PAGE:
Trade group the 4A's launched MAIP (Multicultural Advertising Intern Program) in 1973. Since then, more industry programs like Adcolor Futures and The One Club's Here Are All the Black People have been created to connect young people of color with careers in the ad industry.
Still, in 2006, the New York City Commission on Human Rights determined the number of minorities — particularly black people — employed by WPP, Omnicom, IPG, Publicis, and Havas had barely increased since the late 1960s, when the same commission first criticized the industry's diversity efforts in hiring.
The five companies signed an agreement that year to meet annual diversity goals over a three-year period and avoid being forced to hire consultants by the city. Two years later, however, the Bureau of Labor Statistics stated that advertising and PR agency employees were only 8% Hispanic, 5% black, and 3% Asian.
A 2008 report from civil rights law firm Mehri & Skalet found the number of black people in upper management positions to be around 3.2%, or less than half of the same total for comparable professions. And in 2014, the Bureau of Labor Statistics found that the number of black employees in the creative field was still only 6.6%.

Agencies promise change, but black employees say they'll wait and see

Industry leaders continue to support diversity in the abstract.
The CEOs of IPG, Omnicom, MDC Partners, Publicis, and WPP signed the Action for Diversity and Inclusion pledge in 2018 along with more than 400 other companies, saying they would "have complex, and sometimes difficult, conversations about diversity and inclusion."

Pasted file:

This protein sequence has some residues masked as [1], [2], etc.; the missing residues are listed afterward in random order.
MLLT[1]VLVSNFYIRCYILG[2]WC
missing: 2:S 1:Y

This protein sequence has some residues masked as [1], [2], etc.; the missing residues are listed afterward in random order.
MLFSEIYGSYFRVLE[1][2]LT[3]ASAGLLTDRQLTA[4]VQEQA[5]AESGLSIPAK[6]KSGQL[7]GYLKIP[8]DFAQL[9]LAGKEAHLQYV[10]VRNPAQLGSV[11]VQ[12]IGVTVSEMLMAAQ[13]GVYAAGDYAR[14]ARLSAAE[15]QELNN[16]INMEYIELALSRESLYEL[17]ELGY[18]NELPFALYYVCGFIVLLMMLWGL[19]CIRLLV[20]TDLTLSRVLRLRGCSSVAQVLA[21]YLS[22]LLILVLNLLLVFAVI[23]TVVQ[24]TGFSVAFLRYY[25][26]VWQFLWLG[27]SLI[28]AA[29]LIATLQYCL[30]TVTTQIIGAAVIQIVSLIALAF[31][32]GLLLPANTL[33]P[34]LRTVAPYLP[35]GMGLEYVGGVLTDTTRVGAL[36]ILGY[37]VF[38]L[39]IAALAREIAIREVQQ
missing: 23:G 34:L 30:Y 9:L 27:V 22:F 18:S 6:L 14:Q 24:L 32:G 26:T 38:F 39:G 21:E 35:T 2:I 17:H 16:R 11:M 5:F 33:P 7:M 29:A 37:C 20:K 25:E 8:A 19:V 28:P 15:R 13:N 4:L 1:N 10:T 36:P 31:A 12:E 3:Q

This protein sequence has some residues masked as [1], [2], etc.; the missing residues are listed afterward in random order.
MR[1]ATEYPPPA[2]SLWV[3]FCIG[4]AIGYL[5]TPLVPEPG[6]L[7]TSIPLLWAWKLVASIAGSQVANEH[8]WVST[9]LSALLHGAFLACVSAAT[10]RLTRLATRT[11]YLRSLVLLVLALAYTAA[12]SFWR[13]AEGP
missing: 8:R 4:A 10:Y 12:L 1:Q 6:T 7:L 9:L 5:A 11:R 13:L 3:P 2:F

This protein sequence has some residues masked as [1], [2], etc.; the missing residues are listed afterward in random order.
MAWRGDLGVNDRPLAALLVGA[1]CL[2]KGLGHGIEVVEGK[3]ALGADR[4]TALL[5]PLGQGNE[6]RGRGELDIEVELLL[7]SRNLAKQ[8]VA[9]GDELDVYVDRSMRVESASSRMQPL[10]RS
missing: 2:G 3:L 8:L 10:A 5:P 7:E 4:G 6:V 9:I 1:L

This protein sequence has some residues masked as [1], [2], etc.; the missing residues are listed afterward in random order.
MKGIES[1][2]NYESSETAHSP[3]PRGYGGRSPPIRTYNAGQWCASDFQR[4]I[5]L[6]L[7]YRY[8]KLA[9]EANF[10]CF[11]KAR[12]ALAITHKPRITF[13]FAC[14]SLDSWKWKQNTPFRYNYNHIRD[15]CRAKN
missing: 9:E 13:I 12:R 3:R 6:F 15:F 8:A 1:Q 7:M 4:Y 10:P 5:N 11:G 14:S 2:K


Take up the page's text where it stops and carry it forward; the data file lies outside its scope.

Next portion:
But the pledge made no specific promises, and holding companies have generally been less than transparent when it comes to the racial and ethnic breakdowns of their workforces. In 2013, IPG shareholders overwhelmingly voted down a proposal to make equal employment opportunity data public.
Publicis Groupe US chief diversity officer Ronnie Dickerson Stewart said protests over the death of George Floyd and others feel like a tipping point as the company holds unfiltered conversations about racism.
Some black ad agency employees questioned if holding company executives' most recent statements related to the protests would be any different.
Bennett D. Bennett, a consultant and former copywriter at Omnicom agency BBDO, said he's skeptical that real change will happen until every holding company and major agency begins publishing diversity and equity reports at least once a year.
A black senior-level agency employee, who is known to Business Insider but requested anonymity to protect his job, said he hopes that's true. He also said: "There's not a lot of real evidence that [my agency] is committed to diversity in a material way."
A second black ad executive who also requested anonymity said leadership at his company promised to do more than pay lip service to the cause this time, adding, "I'm waiting to see what they come up with beyond unconscious bias training."
Got more information about this story or another ad industry tip? Contact Patrick Coffee on Signal at (347) 563-7289, email at pcoffee@businessinsider.com or patrickcoffee@protonmail.com, or via Twitter DM @PatrickCoffee. You can also contact Business Insider securely via SecureDrop.
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* This article was originally published here 
https://www.businessinsider.com/the-ad-industry-has-a-longstanding-diversity-and-transparency-problem-2020-6